Infection-control guidelines have been issued to help unify standards and reduce life-threatening infections in hospitals.
GCC plans new superbug controls
ABU DHABI // The GCC has issued infection-control guidelines in an effort to unify regional standards and reduce the number of potentially life-threatening infections acquired in hospitals. The Middle East Centre for Infection Control and Disinfection Technology in Jordan puts the percentage of people who acquire infections in regional hospitals at between 15 and 20 per cent, compared with 10 to 14 per cent in Europe.
"It is much higher than the level in other places," said Dr Iyad Hijjawi, the general manager of the centre. "The biggest problem we are facing in the GCC is we lack any surveys or statistics from the public or private sector," he said. "Very, very few professionals log the prevalence of hospital-acquired infections." "You need to know what the problem is in order to solve it," he said. The initiative comes as one of the largest hospitals in the UAE disclosed the results of its first year of screening for MRSA, a common bacterium in hospitals that is known as a "superbug" because of its resistance to certain drugs.
Al Mafraq Hospital in Abu Dhabi has introduced wide-ranging measures to identify cases of MRSA, including screening new and long-stay patients, and says it detected 62 cases last year. Dr Hijjawi said it was vital that national governments put the control of hospital-acquired infections at the top of their health agendas; if they did, he said, it would save lives as well as money. The GCC initiative was a step in the right direction, he said, but each country needed to develop its own policy.
The guidelines, the first set of regional policies in the Middle East to address the problem, have taken a year to finalise and are currently on the "printing presses", according to Dr Ziad Memish, the director of the GCC's Centre for Infection Control. "The first point is to standardise the practice," he said. "We have spoken to experts, and used the expertise in the region, and put in place standards, policies and procedures to govern infection control.
"It took a lot of effort to get everyone to agree on them." The guidelines address such issues as staff immunisation, basic hygiene procedures, waste disposal, clothing, cleaning processes and reporting techniques. In the capital emirate, infection control is the responsibility of the Health Authority - Abu Dhabi (HAAD). A comprehensive policy is already in place and has been reviewed by the Joint Commission International, a healthcare accreditation organisation. According to Dr Jamal al Kaabi, head of the hospital and clinical inspection section, there are plans to improve it.
Under the Policy on Infection Control in Health Care Facilities, published in May 2007 and due to be reviewed and, if necessary, amended in May, all healthcare centres must have infection-control plans, policies, procedures and guidelines. "The goal of the infection-control policies is to identify and reduce risks of acquiring and transmitting infections among patients, staff, students, volunteers, contract service workers and visitors," the policy states.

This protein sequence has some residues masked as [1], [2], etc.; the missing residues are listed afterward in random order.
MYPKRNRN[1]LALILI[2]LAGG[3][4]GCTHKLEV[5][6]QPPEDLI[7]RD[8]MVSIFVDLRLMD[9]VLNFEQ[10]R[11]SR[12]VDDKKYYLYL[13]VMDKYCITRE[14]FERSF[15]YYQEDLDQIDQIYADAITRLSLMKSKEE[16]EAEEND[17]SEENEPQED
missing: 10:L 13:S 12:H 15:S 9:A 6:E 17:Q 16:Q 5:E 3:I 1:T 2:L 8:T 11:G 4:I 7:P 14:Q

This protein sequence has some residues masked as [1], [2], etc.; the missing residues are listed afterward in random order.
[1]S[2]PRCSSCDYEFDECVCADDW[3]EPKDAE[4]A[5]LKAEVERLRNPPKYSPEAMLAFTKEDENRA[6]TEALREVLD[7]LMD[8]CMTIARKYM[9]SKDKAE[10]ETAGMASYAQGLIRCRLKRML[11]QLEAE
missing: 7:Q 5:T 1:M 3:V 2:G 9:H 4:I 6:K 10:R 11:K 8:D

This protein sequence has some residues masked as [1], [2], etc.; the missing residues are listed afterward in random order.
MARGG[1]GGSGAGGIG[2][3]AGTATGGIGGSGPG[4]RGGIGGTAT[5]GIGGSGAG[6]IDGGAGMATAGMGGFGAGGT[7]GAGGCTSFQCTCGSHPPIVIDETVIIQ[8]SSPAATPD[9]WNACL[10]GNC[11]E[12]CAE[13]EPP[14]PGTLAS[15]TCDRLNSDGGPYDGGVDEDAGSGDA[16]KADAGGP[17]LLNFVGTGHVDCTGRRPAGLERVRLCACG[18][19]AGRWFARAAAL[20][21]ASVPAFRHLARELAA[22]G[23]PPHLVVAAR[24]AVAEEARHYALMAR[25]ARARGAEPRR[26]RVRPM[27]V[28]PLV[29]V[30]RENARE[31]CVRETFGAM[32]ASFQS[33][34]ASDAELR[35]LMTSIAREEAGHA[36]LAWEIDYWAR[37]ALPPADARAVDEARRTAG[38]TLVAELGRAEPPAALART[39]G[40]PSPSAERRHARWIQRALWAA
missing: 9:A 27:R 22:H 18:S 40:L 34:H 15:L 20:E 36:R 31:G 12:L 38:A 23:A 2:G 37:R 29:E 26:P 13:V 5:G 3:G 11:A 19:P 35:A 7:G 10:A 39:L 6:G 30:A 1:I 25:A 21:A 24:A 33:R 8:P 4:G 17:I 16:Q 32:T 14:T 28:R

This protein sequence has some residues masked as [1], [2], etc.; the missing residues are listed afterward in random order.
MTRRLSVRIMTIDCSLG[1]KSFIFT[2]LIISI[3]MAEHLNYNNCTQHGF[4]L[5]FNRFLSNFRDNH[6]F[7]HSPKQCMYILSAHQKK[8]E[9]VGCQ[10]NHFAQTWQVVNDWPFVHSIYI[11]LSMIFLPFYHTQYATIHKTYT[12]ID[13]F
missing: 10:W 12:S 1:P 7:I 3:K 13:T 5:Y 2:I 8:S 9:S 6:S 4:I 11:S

Dr Kaabi said inspectors had been asking to see individual infection-control plans, but that now they would be focusing on their implementation. "Sometimes the problems are very obvious, such as using unsterilised equipment or not using the correct soap," he said. "The main problem is that people do not comply with the policies. It is when infection control itself is not controlled that problems arise."
Dr Kaabi said HAAD, which is authorised to close delinquent hospitals, was now concentrating on deficiencies in infection control and organising more medical lectures to help educate medical professionals. Dubai has its own policies, and a spokesman for the new Dubai Health Authority said infection control was an important focus for the organisation. "The DHA is responsible for building on existing provisions to ensure that there is a suitable strategy in place to deal with all aspects of disease prevention and infection control," he said.
The spokesman added that the DHA was working with a number of other Government departments, such as Dubai Municipality, to continue to develop best practices and policies. No one was available to comment at the Ministry of Health, which is responsible for the northern emirates. But a former employee at the ministry accused the Government of not being sufficiently proactive in creating and adopting federal policies for infection control.
"How can you follow someone else's guidelines if you do not know what the problem is and you do not have your own guidelines? asked Dr Mansour al Zarouni, head of pathology and laboratory medicine and chairman of the Infection Control Committee at Al Qassimi Hospital in Sharjah. "This is something the Ministry of Health should have done first. I put a proposal for an infection-control plan to them three years ago and they said they are still studying it."
Dr Zarouni called it "shocking" that the ministry did not have an infection-control department, or even its own protocols and guidelines. He recalled a recent incident in a government hospital in the northern emirates that, he said, illustrated how bad infection problems could become if they were not properly managed. "I went to the hospital's neonatal intensive care unit and found that they had a severe infection," he said. "We discovered this had been around for eight years, but they were not aware of it. This is why it is so important to have an infection-control team in every hospital who know what to look for."